A grouse hunting trip to northern Minnesota turned tragic on Halloween weekend when Mark Johnson's Labrador retriever stuck his head through a body-gripping trap. The steel trap, which has a 10-inch by 10-inch opening, closed instantly, shattering Bronco's nose and crushing his neck. By the time Johnson and his friend found the dog along the edge of a river, it was too late.
"In the heat of the moment the dog is dying, you are trying to help it, and you can't get that thing off. Just totally helpless. It was the most helpless thing I've ever felt," Johnson said in an interview with Minneapolis' WCCO TV.
Bronco was one of at least 7 dogs killed in body-gripping traps in Minnesota last year and one of at least 25 killed since 2012, according to Dog Lovers for Safe Trapping in Minnesota president John Reynolds. Some were family pets; others were not only pets, they were hunting dogs like Johnson's yellow lab.
"I don't dare take my dogs hunting when trapping season is open. I quit the day before trapping season opens, which runs from mid-October into March. I don't want to risk it," says Reynolds.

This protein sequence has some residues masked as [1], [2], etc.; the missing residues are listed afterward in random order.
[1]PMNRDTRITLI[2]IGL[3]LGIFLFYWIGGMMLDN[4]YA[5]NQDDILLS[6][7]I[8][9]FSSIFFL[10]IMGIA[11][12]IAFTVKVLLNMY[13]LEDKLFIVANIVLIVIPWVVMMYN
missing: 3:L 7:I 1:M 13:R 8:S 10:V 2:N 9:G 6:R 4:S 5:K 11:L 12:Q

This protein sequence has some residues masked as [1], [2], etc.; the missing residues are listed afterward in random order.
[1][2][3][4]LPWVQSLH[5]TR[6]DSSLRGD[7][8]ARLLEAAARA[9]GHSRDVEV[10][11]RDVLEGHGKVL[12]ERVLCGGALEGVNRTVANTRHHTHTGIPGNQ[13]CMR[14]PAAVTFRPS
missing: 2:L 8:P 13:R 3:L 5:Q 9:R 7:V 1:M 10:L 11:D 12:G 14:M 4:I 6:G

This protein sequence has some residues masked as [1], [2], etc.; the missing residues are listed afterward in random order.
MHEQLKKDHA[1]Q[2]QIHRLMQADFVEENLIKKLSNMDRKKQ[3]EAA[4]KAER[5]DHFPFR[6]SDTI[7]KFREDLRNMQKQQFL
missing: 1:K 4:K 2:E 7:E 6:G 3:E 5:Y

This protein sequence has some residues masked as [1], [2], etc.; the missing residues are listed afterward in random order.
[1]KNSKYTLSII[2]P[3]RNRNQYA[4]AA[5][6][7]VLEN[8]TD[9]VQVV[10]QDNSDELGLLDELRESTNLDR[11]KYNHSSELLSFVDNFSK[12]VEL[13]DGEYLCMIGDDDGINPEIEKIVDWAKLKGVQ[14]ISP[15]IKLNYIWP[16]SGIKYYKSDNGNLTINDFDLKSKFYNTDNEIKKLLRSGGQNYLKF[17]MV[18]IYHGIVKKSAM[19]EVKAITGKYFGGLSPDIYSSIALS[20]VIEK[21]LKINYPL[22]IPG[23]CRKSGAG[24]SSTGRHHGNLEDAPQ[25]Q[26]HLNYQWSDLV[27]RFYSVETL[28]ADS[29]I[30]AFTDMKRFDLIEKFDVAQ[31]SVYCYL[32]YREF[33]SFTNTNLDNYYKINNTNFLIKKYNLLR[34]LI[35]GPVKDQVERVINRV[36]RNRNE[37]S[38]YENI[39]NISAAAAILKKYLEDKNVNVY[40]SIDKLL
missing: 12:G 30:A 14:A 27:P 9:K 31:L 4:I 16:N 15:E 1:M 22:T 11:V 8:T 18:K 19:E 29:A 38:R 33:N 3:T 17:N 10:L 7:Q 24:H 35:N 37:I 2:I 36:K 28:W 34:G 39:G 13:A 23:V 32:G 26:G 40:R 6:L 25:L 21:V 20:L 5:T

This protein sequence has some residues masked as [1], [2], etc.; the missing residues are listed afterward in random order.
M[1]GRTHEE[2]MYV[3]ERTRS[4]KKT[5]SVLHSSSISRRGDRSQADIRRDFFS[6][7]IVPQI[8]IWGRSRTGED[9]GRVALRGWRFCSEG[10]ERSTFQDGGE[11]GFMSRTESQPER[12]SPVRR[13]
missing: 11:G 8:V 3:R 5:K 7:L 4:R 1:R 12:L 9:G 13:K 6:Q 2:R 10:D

He and Johnson, along with many other hunters, are hoping new legislation making its way through the Minnesota legislature will prevent future deaths of dogs caught in traps like the one that killed Bronco. SF 1325 would require all body-gripping traps with a jaw spread greater than 5 ½ inches to be set at least five feet off the ground or completely submerged under water.
However, the bill allows those types of traps to be set lower if they are placed in a cubby-type container with limits on the size of the container's opening. Trappers often place Conibear-type traps in buckets or boxes, with bait placed at the back of the container. SF 1325 would also require trappers to notify a conservation officer or Minnesota DNR employee of any dog caught in a trap, and it would require trappers to obtain written permission from the landowner before placing traps on private property.
The bill has gained strong support among the state's bird hunting community and is backed by the Ruffed Grouse Society and the American Kennel Club, among others. Governor Mark Dayton also supports the legislation. The Minnesota Trappers Association objects to the proposals, but Reynolds says the group has not offered any alternative methods to protect hunting dogs.
He urges resident and non-resident Minnesota bird hunters to contact state legislators soon and urge them to vote for SF 1325 and HS 1655, the House version of the same bill.